This research was supported in part by grant AGL2010-17394 from the Spanish Ministry of Education and Science (MEC) and grant GR58/08 from the Banco Santander-Universidad Complutense. J.C. is an investigator of the “Juan de la Cierva” program (JCI-2009-04069) from the Spanish Ministry of Science and Innovation (MICINN). We thank Dr Manuel Modolell (Max Planck Insitute for Immunbiology, Freiburg, Germany), Dr Antonio Celada (Macrophage Biology Group, Institute of Research in Biomedicine, Barcelona Science Park, Spain) and Dr Fabio M. Cerbán (CIBICI-CONICET, Departamento de Bioquímica Clínica, Facultad de Ciencias Químicas, Universidad Nacional de Córdoba, Argentina) for helpful suggestions and valuable comments to improve detection signal in arginase activity assay. We also thank Dr Alberto Tierrez (Instituto de Investigaciones Biológicas Alberto Sols-CSIC, Madrid, Spain) for his help and advice with transfections.

Authors’ Affiliations

(1)
Department of Animal Health, Veterinary Faculty, Complutense University of Madrid
(2)
“Severo Ochoa” Molecular Biology Centre CSIC-UAM

References

  1. Desjeux P: Leishmaniasis: current situation and new perspectives. Comp Immunol Microbiol Infect Dis. 2004, 27: 305-318. 10.1016/j.cimid.2004.03.004.View ArticlePubMed
  2. Bethony JM, Cole RN, Guo X, Kamhawi S, Lightowlers MW, Loukas A, Petri W, Reed S, Valenzuela JG, Hotez PJ: Vaccines to combat the neglected tropical diseases. Immunol Rev. 2011, 239: 237-270. 10.1111/j.1600-065X.2010.00976.x.PubMed CentralView ArticlePubMed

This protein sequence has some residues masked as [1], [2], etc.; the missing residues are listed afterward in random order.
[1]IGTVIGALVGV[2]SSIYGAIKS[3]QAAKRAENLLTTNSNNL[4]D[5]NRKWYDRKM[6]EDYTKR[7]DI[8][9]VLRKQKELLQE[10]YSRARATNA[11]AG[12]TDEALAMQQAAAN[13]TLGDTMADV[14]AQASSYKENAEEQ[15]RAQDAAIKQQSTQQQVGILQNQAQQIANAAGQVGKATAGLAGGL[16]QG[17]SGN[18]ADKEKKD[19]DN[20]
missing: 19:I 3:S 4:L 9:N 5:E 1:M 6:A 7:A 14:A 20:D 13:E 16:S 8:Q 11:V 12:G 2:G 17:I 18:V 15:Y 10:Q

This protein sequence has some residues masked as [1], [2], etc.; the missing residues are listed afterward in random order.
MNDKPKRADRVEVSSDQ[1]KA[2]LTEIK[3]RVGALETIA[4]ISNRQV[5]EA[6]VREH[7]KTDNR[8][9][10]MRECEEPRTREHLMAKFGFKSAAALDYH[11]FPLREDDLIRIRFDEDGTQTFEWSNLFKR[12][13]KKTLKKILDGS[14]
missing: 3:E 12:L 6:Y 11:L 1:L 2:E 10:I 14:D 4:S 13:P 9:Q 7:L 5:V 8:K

3. Ready PD: Leishmaniasis emergence in Europe. Euro Surveill. 2010, 15: 19505-PubMed
  4. Shaw JJ, De Faria DL, Basano SA, Corbett CE, Rodrigues CJ, Ishikawa EA, Camargo LM: The aetiological agents of American cutaneous leishmaniasis in the municipality of Monte Negro, Rondonia state, western Amazonia, Brazil. Ann Trop Med Parasitol. 2007, 101: 681-688. 10.1179/136485907X229103.View ArticlePubMed
  5. Abadir A, Patel A, Haider S: Systemic therapy of New World cutaneous leishmaniasis: a case report and review article. Can J Infect Dis Med Microbiol. 2011, 21: e79-e83.
  6. Ready PD: Leishmaniasis emergence and climate change. Rev Sci Tech. 2008, 27: 399-412.PubMed
  7. Murray HW, Berman JD, Davies CR, Saravia NG: Advances in leishmaniasis. Lancet. 2005, 366: 1561-1577. 10.1016/S0140-6736(05)67629-5.View ArticlePubMed
  8. Okwor I, Uzonna J: Vaccines and vaccination strategies against human cutaneous leishmaniasis. Hum Vaccin. 2009, 5: 291-301. 10.4161/hv.5.5.7607.View ArticlePubMed
  9. Nakkash-Chmaisse H, Makki R, Nahhas G, Knio K, Nuwayri-Salti N: Detection of Leishmania parasites in the blood of patients with isolated cutaneous leishmaniasis. Int J Infect Dis. 2011, 15: e491-e494. 10.1016/j.ijid.2011.03.022.View ArticlePubMed
  10. Blum J, Desjeux P, Schwartz E, Beck B, Hatz C: Treatment of cutaneous leishmaniasis among travellers. J Antimicrob Chemother. 2004, 53: 158-166. 10.1093/jac/dkh058.View ArticlePubMed
  11. Ameen M: Cutaneous leishmaniasis: advances in disease pathogenesis, diagnostics and therapeutics. Clin Exp Dermatol. 2010, 35: 699-705. 10.1111/j.1365-2230.2010.03851.x.View ArticlePubMed
  12. Reithinger R, Dujardin JC, Louzir H, Pirmez C, Alexander B, Brooker S: Cutaneous leishmaniasis. Lancet Infect Dis. 2007, 7: 581-596. 10.1016/S1473-3099(07)70209-8.View ArticlePubMed
  13. Gurunathan S, Klinman DM, Seder RA: DNA vaccines: immunology, application, and optimization*. Annu Rev Immunol. 2000, 18: 927-974. 10.1146/annurev.immunol.18.1.927.View ArticlePubMed